While vitamin D is needed for calcium absorption, there is an “anti-nutrient,” called phytic acid (or phytate), that inhibits the absorption of not just calcium, but several other minerals as well, including magnesium, iron, zinc, and phosphorus (source). Phytic acid actually binds these minerals, making them unavailable for use in the human body. This, of course, has implications for both teeth and bones. And it gets worse: a number of very common foods in the American diet are high in phytic acid. It is found in nuts, grains, seeds, and beans. In grains, phytate is found mainly in the bran (or outer part) of the grain. So, ironically, by increasing our whole grain consumption in recent years, we have also increased our phytate consumption (and therefore negatively impacted our ability to absorb key minerals).
When I first came across this information about phytic acid, I was not thrilled to read about it. We don’t eat a ton of grains in our house. I’ve been preparing low gluten meals for several years now, so we’re doing pretty well when it comes to wheat in particular (though phytic acid is found in other grains as well). But we do love nuts, seeds, and beans. So…what was I to do with this new information? My first reaction was that we needed to cut all of these foods if not completely, then significantly from our diet. But then I started to think about it more. One thought occurred to me: Since phytic acid is present in so many foods that are common in the American diet, we would expect to see very high numbers of people with decayed teeth. This does not seem to be the case, so what gives?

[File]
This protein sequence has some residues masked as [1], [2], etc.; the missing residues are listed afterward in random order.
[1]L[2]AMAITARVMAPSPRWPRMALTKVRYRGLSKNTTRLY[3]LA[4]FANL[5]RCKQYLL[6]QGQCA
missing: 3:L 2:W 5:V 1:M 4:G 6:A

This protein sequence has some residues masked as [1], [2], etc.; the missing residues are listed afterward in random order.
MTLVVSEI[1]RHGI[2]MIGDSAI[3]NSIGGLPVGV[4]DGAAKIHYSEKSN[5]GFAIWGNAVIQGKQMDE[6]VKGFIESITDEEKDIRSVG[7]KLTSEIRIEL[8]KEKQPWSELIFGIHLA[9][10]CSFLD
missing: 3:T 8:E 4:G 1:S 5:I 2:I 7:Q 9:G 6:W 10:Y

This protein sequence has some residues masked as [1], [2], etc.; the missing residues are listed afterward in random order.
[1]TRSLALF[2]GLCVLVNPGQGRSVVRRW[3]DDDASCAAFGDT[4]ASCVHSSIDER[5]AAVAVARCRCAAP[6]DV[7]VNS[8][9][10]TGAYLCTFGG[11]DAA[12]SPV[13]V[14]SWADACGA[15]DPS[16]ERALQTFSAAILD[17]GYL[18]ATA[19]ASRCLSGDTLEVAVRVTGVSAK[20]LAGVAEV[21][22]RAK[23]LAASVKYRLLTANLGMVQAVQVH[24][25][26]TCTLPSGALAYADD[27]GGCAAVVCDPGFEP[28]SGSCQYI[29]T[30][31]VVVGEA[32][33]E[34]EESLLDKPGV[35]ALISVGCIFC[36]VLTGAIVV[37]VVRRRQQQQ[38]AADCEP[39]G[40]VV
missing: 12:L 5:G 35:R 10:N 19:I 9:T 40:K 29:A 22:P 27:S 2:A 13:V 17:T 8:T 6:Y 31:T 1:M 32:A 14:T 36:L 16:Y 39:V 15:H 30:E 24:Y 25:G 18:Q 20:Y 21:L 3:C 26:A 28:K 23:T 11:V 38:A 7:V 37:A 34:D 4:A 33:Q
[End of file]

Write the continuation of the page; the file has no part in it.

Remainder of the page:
I started to wonder if there is more to the story. Turns out there is. There is some evidence that the human body is capable of adjusting to the effects of a high-phytate diet. Studies have shown that people who are given a high whole wheat diet do at first excrete more calcium than they consume. However, after a few weeks, they no longer excrete excess calcium (source). It should be noted, though, that studies have not looked at the effects on other minerals.